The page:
book: Patterns of Home
Recently I came across a book "Patterns of Home" by some of the authors of the 1970's book "A Pattern Language" (APL). The architect authors have matured and tried to simplify the many requirements of APL into a few essential, workable rules. The many rules of APL often seemed to be at cross-purposes and impossible to integrate into one house.
I found POH useful as an inspiration, not as a plan book for small homes. I would not consider any of the houses to be small. The ones under 2000 sq ft are intended for one person! Nor would I consider the houses to be energy efficient. However, it is certainly possible to pull parts of the houses and integrate them into a small, energy efficient house.
My wife and I both like the banquette that served as a breakfast area. A banquette is the booth you use in a restaurant - two benches and a table affixed to the wall. In the house, the banquette was mostly enclosed and built between the kitchen and the dining room. It served to create an intimate space and as a segue between the private working kitchen and public formal DR.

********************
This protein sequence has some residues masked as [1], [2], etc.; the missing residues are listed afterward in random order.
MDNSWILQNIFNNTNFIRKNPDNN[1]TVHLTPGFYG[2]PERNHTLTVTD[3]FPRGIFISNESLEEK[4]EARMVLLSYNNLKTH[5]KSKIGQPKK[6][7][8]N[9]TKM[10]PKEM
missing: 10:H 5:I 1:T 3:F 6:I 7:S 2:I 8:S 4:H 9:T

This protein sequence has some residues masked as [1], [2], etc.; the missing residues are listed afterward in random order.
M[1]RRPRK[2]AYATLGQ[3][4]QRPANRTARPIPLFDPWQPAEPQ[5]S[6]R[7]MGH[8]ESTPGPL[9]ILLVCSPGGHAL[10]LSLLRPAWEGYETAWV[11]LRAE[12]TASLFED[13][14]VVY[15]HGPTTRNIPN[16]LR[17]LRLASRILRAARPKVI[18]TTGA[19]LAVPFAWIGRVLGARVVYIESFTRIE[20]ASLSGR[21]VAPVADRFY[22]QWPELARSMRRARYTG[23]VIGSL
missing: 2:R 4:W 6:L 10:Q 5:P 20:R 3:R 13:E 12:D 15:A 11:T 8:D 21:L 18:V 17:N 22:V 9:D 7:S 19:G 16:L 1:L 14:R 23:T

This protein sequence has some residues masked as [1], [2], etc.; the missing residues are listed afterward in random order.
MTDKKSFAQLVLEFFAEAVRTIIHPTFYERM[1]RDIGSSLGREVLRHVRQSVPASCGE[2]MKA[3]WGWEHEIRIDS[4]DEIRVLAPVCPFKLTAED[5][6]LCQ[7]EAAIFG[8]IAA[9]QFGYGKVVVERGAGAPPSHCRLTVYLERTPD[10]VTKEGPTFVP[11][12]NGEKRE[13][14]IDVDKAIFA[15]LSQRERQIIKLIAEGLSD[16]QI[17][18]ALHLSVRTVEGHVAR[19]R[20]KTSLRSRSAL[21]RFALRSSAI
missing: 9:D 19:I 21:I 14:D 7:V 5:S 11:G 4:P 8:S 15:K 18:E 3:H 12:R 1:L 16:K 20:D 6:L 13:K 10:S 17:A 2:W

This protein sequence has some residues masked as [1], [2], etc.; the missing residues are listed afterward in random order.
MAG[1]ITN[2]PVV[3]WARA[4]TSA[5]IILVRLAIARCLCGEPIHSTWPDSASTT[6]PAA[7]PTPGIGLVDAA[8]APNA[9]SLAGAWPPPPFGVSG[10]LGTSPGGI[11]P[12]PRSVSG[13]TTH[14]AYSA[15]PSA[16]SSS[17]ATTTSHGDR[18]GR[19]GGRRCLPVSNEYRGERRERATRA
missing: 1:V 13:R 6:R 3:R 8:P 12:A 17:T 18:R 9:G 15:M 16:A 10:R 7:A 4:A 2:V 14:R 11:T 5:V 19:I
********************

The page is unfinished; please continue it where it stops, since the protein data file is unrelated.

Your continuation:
We were appalled at the super-high ceilings created by a steep pitch roofs over very large rooms. We think these would be impossible rooms to heat in New England, and just changing the light bulbs you would need to call a professional.
We did like the idea of a suite for the couple consisting of a room, closet, and separate bath. We would shrink the overall size of the suites. Most of the featured suites were as large as our current house, 1100 sq ft.
It is a interesting book and features well-designed houses far from the type you find in "500 houseplans" and the like.
Patterns of Home: The Ten Essentials of Enduring Design
Max Jacobson, Murray Silverstein, Barbara Winslow
Here is a link that might be useful: Patterns of Home 2002